Survival sometimes needs Fundamental Change

Any successful business would be expected to be constantly monitoring its activities and modifying them where necessary to improve the efficiency and its various offers.

Continuous business improvement does two things: it optimises existing processes and keeps them optimal by continually updating them. 

But on its own, especially when there are significant challenges in the wider economy, such as the current global economic downturn, continuous improvement may not be enough.

Such unexpected challenges can plunge a business into difficulties where its survival may be at stake and this may mean looking at a fundamental change to the way it operates.

Too often businesses struggling to survive, are characterised by hard work and trying to improve the existing business model before they fail.  Business improvement is all about laying foundations, tweaking the system and improving. 

In my view fundamental change is a more radical look at the whole operation but it also needs care to avoid throwing the baby out with the bathwater by looking hard at the business and what needs to be preserved in order to survive and grow in the future. However, if a business tries to grow before bedding in new foundations following fundamental change it will reinforce problems that had not been sorted out.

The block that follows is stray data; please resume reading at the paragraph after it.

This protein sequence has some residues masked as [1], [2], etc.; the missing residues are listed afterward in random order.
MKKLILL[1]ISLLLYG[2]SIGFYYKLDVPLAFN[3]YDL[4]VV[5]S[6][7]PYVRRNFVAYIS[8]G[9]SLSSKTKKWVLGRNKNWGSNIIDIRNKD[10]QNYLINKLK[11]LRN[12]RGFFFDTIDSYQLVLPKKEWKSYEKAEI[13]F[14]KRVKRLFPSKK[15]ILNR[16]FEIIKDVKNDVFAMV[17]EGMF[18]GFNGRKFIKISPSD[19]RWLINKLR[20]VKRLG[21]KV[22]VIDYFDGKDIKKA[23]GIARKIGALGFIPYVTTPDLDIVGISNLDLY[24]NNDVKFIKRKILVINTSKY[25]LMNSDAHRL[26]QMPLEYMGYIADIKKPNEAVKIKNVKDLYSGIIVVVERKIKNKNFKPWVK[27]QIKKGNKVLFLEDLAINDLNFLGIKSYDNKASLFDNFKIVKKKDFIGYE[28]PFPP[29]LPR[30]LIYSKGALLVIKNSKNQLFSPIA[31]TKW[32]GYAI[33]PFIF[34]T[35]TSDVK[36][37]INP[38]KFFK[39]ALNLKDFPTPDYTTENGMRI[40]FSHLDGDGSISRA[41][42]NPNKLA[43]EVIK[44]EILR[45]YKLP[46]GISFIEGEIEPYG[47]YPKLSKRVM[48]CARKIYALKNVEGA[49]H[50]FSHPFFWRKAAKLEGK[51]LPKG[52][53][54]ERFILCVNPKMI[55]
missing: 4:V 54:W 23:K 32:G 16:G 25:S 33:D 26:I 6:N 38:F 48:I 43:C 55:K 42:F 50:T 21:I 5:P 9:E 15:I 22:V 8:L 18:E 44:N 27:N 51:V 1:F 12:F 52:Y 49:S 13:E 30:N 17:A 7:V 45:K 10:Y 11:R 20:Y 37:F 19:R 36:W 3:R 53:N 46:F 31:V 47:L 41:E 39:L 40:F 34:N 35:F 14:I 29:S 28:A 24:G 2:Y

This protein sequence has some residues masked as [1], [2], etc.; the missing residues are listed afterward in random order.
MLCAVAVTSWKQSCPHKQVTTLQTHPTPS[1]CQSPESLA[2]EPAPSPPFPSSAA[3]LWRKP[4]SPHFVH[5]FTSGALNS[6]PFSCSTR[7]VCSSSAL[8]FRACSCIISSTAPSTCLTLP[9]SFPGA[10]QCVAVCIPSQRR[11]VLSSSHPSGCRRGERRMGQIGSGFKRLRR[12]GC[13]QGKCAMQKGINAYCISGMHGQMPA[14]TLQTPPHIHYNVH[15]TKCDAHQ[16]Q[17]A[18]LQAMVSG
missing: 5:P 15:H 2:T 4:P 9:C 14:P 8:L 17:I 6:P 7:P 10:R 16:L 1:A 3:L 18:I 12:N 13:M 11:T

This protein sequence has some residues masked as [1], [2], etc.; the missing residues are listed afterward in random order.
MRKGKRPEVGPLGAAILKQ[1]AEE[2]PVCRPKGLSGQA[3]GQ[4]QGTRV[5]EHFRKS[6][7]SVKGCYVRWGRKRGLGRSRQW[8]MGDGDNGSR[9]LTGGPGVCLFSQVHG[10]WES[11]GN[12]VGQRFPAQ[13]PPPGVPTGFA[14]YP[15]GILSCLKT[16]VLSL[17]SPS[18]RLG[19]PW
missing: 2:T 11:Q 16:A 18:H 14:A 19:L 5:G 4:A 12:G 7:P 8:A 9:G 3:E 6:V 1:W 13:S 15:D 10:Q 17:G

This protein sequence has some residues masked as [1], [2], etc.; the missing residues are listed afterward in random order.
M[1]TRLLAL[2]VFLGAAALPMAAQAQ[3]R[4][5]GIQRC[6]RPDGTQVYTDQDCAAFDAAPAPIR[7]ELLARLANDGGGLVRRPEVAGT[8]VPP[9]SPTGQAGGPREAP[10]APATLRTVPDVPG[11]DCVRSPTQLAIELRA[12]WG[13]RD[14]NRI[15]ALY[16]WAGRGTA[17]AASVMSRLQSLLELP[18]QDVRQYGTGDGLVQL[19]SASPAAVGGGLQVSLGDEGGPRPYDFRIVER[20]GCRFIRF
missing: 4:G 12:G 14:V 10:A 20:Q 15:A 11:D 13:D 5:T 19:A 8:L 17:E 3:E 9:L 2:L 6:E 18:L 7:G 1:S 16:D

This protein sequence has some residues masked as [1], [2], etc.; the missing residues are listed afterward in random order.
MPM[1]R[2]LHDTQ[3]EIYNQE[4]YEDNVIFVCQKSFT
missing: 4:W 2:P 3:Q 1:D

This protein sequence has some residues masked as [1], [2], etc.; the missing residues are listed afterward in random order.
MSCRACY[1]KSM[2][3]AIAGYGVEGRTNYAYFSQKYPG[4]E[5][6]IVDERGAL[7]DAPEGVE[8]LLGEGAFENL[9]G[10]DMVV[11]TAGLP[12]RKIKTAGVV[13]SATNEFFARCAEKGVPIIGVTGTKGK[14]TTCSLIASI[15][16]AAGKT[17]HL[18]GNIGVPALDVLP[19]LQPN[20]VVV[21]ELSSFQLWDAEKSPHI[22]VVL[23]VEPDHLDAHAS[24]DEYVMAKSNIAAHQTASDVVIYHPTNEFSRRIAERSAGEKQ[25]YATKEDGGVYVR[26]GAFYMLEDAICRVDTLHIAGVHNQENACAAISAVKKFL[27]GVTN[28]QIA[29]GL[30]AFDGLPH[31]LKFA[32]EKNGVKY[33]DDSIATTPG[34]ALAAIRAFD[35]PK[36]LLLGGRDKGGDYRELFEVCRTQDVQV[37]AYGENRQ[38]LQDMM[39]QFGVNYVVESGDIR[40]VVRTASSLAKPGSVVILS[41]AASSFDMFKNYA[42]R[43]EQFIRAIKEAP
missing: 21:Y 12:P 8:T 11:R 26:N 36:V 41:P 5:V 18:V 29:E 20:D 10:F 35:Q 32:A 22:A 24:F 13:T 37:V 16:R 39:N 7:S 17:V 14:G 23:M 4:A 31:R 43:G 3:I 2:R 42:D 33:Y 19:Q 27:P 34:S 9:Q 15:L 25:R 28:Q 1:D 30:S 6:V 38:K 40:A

For example in a downturn it is an understandable reaction for a business to trim its costs when it may be better to have an in-depth look at its business model and be open to more radical changes.

This can all seem too much when a company’s directors are struggling to keep a business afloat at a difficult time.  It is possible to be too close to the problem, however, and a combination of worry and a sense of urgency is not ideal for taking an objective look at the whole business model.

This is where calling on a business turnaround adviser could make all the difference between success and failure.  The adviser is motivated to help a business succeed and will expect to work with committed managers and staff, but they are not so immersed in the day to day minutiae of the operation and can therefore look at all aspects of the business, identify what is viable, what processes are draining the company and what actions can be taken.

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